Taking into account the sold business for cash, continued share buybacks reducing the float of shares, Wall Street estimates of GAAP EPS for 2014, and the extra cash flow available to owners from the non-cash amortization of past business acquisitions, Bard is today priced at a relatively modest 15x free cash flow annually. The company's steady revenue stream, high net profit margin after taxes approaching 18% of sales in 2013-14, and stellar balance sheet argue for a premium valuation of Bard's assets and organization. Since Bard could pay off all liabilities on the balance sheet from liquid assets on hand, plus one year of operating cash flow, the free cash flow calculation for owners is an even more realistic, repeatable number compared to other leveraged companies. The 6.5% projection in yearly free cash flow, after taxes, at the current share price stacks up quite favorably against zero at the bank for savings, 3.8% (before taxes) on the static yield for 30-year Treasury bonds, plus thousands of alternative "higher risk" stock and bond investments putting less money in your pocket currently.
St. Jude (NYSE:STJ)
St. Jude is a leading developer, manufacturer, and distributor of cardiovascular and implantable neuro-stimulation medical devices worldwide, with 15,000 employees and $5.5 billion in sales annually. The company has done quite well against its larger competitors of Medtronic (NYSE:MDT) and Johnson & Johnson with innovative new heart related products. A bonus catalyst for oversized gains in both St. Jude and Bard is their tempting takeover size. It would be quite easy for a big competitor to snatch up either at current quotes and fold their businesses into a larger organization in the same business. Accounting for the newly created goodwill write-off each year as amortization expense, and synergies in function and distribution, St. Jude and Bard are tempting targets right now.
St. Jude is priced with a 1.7% dividend yield annually at a $57 stock price. The company is valued around 14x free cash flow for 2014 estimated by Wall Street consensus numbers. St. Jude has a strong balance sheet with total liabilities equal to short-term, liquid current assets, plus one and a half years of cash flow. A 15% net profit margin, after taxes, highlights the desirability of St. Jude's products by physicians and patients alike. While the new Obamacare tax will take a bite in 2014, it will be the same headwind as competitors experience. In addition, St. Jude's devices are more of the emergency and life-saving demand that may not be greatly affect by the excise tax of 2.5%. We will have to see how demand changes over time from the battling forces of a growth in aging baby-boomers seeking implants vs. a desire by Uncle Sam to reduce government outlays for such.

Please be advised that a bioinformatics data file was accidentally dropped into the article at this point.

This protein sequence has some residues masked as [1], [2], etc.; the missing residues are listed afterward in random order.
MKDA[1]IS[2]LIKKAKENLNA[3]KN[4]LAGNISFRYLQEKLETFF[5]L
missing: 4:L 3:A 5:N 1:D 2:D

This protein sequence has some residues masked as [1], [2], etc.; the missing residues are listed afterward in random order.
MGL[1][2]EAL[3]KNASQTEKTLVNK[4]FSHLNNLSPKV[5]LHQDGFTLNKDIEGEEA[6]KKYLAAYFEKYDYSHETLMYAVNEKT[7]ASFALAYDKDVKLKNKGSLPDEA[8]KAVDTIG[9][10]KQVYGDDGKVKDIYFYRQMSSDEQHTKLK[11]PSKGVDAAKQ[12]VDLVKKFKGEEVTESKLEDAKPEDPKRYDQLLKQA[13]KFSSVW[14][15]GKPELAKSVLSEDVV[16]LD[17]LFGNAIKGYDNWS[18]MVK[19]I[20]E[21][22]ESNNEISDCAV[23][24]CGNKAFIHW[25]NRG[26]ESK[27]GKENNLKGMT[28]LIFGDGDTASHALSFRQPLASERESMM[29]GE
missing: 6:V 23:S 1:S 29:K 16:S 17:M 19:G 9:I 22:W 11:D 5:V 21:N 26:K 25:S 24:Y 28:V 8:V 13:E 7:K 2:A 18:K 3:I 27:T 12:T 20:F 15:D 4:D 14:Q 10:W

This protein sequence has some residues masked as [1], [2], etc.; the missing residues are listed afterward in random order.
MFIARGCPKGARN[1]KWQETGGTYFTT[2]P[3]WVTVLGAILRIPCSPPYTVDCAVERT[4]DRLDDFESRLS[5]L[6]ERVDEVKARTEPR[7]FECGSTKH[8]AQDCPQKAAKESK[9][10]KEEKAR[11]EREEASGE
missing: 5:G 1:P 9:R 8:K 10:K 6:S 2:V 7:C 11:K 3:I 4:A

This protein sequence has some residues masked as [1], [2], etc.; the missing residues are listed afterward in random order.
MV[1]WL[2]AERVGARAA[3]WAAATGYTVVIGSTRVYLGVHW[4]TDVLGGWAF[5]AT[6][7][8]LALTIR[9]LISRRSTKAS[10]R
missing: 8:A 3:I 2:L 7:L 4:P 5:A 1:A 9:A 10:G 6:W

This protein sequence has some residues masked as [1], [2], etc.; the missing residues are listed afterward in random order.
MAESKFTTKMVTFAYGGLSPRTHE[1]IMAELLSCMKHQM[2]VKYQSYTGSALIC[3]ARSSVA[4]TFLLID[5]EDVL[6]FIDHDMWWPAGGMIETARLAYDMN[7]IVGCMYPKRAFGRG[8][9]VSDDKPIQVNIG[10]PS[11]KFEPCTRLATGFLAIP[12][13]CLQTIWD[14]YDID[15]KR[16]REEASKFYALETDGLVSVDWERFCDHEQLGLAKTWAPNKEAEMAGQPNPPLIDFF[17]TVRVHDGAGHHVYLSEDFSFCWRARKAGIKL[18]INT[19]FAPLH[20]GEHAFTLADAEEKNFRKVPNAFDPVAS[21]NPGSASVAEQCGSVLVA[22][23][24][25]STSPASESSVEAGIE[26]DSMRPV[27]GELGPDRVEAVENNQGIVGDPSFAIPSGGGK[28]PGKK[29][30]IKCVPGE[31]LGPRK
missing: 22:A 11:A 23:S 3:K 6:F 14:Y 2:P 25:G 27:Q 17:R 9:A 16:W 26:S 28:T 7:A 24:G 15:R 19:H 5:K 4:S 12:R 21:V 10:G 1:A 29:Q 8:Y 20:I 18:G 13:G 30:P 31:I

From a technical pattern perspective, St. Jude was a $50 stock in 2005. The 2013 breakout above the $50 level after an 8-year basing period is quite positive historically. The odds of a stock price outperformance span in St. Jude during the next 2-3 years appear to be expanding for long-term investors. The combination of decent valuations, defensive business characteristics and stock trading history, real takeover potential and a technical stock price breakout higher argues for serious consideration in low risk - high reward portfolio creation.
Becton Dickinson (NYSE:BDX) has experienced perhaps the most stable management style and regularly conservative financial leverage of any company I have watched the last three decades! Steady reinvestment in research and development, small acquisitions, and stock buybacks have put a constant breeze behind the growth in per share results at Becton for many years, without extending massive leverage or operational risk for owners. I marvel at this company's competency and success at managing its long-term financial ratios, including revenue and income per share growth. The basic accounting structure and business risk for this entity have not changed much in any given year, and this consistency has not been properly rewarded by Wall Street evaluators, in my opinion.